3. It’s always geat to see Plaid re-writing history, recent or ancient. In opposition Plaid did…..nothing. In Government they changed the direction of Wales for ever. Labour is still following agreements struck with Plaid under the One Wales accord. Gwion is under the illusion that Plaid is, and will remain one of “the two main parties of Wales”. That isn’t written in stone by any means. Plaid is very similar in many respects to Labour, indeed it is often identical except for little forays down opportunistic blind alleys like the recent attempt at a vote of no confidence in the Minister for Health. When two parties are so similar then opposition comes from a party with fundamentally different philosophies; in Wales as in England that opposition is the Tory party.

    Recently, with Scotland showing some inclination towards independence, Plaid have got over excited and made Independence the main plank of their aspirations for Wales. That is to say they oppose Labour fundamentally with that policy alone. How wise is that? Polls usually show between 9 and 11% of the public supporting Independence and so, despite talk of a sudden surge of support for the break up of the Union, commitment to opposition under all circumstances is a commitment to impotence.

    Plaid have recently appeared petulant and childish in their dealings; Leanne Wood has been badly advised by the more rabid left wing of the Party and in comparison DET and Cynog Davis have appeared statesmanlike. Sion Jones likes to talk of the huge and unconditional support that Leanne has received from the membership but I think I remember that she was second choice as leader for the majority of the party.

  4. I have the highest respect for Cynog Dafis and his political wisdom. I agree with his readiness to ally with the Welsh Labour party where doing so is believed to ameliorate our country’s political, social, economic health. Plaid Cymru’s raison d’etre is to fight for Wales and its people – not simply taking party-political stances; we have far too much of that sterility already. After all, there are Labour Party followers who are not entirely Unionist. Furthermore, as Wales becomes increasingly confident in herself even those who are less independence-minded may become, at least, less Unionist and jealously guard newly won freedoms. Cofiwch: Cymru cyntaf. Remember: Wales first.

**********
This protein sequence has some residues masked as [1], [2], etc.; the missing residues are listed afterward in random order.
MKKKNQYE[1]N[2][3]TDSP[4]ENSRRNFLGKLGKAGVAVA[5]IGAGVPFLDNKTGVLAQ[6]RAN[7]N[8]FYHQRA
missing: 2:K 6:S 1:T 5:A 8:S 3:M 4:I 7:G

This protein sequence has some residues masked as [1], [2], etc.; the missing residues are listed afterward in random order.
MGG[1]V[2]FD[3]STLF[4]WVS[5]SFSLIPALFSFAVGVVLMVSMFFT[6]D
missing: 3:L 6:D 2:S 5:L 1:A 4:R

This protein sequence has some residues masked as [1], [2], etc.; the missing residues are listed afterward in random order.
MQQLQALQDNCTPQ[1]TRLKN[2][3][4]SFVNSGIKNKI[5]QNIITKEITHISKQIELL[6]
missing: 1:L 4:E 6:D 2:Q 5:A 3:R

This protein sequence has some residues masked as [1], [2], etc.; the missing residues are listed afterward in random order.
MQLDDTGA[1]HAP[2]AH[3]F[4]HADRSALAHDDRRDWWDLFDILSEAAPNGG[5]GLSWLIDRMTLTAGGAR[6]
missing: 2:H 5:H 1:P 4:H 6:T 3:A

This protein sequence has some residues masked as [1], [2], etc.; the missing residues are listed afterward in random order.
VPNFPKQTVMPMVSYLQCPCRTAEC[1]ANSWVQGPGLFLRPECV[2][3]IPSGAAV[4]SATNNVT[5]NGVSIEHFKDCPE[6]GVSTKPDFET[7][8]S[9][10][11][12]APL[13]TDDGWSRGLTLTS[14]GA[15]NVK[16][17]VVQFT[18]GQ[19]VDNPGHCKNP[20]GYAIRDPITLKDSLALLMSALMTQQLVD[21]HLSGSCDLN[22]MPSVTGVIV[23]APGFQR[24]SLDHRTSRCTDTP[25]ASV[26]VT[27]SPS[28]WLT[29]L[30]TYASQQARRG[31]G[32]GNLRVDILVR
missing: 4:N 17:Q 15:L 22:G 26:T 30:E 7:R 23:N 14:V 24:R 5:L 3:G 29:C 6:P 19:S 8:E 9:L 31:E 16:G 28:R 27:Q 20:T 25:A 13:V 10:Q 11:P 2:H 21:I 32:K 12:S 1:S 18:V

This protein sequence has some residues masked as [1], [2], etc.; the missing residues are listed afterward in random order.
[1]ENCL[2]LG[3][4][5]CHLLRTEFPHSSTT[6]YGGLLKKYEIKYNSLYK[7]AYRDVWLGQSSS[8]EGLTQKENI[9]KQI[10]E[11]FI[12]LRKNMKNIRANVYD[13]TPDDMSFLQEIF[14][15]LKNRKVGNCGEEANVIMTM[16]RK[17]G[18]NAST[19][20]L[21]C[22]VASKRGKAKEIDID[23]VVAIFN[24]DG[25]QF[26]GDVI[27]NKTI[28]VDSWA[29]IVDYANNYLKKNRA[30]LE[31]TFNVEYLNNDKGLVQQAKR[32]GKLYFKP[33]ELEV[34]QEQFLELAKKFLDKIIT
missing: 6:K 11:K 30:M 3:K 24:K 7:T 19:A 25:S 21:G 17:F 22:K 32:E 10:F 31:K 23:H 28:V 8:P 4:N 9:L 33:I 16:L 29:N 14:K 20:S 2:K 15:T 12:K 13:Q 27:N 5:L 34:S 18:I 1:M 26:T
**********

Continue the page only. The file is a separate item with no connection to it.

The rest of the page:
5. I agree with Gareth Hughes. The consolidation of an increasingly one party statelet reminds one of pre-reform Northern Ireland. Combined with a shrinking media infrastructure, this is a recipe for sterile policies, nepotism and worse. One can imagine a period of such crisis-ridden governance coming to a head and direct rule imposed from England. This toxic combination will threaten to sweep away devoluion.

    If Jon Jones thinks that the Plaid AMs’ disasterous decision to vote with the Tories on a chimerical no confidence motion is the fault of the partys’ “rabid left wing”, I fear his powers of critical analysis have left him. The answer can be found by asking that wisest of questions, “Cui bono?” [To whose benefit?]

  6. Jon Jones is completely out of touch with the mood in Plaid Cymru. Plaid’s fundamental aim is independence for Wales, and has been at least in spirit since its inception, whatever terms have been used – full national status, self-government/determination etc. Labour is a unionist party, which has failed the UK badly every time it’s been in government at Westminster, and failed Wales badly in the thirteen years of Labour-led government in Cardiff Bay.

    Labour is responsible for much of Wales’ economic failure and woes. It devised a humiliatingly weak devolution settlement in 1997. The Welsh Government is the only administration on this planet with no tax raising or fiscal powers. Supporting Labour is the worst mistake a national party like Plaid can make. The SNP certainly did not do so, realising that Labour had to be defeated at the ballot box if Scotland was to have any chance of progressing. DET and Cynog Dafis, I suspect for different motives, want Plaid to support Labour. In my opinion, that course of action is tantamount to suicide for the party. Labour has no strategy to re-invigorate Wales’ economy, and even if they had, they wouldn’t implement it, because it suits Labour to have a population in Wales deeply dependent on state funding and benefits, and who will continue to put an X in the Labour box in every election, lest the Tories bring in cuts.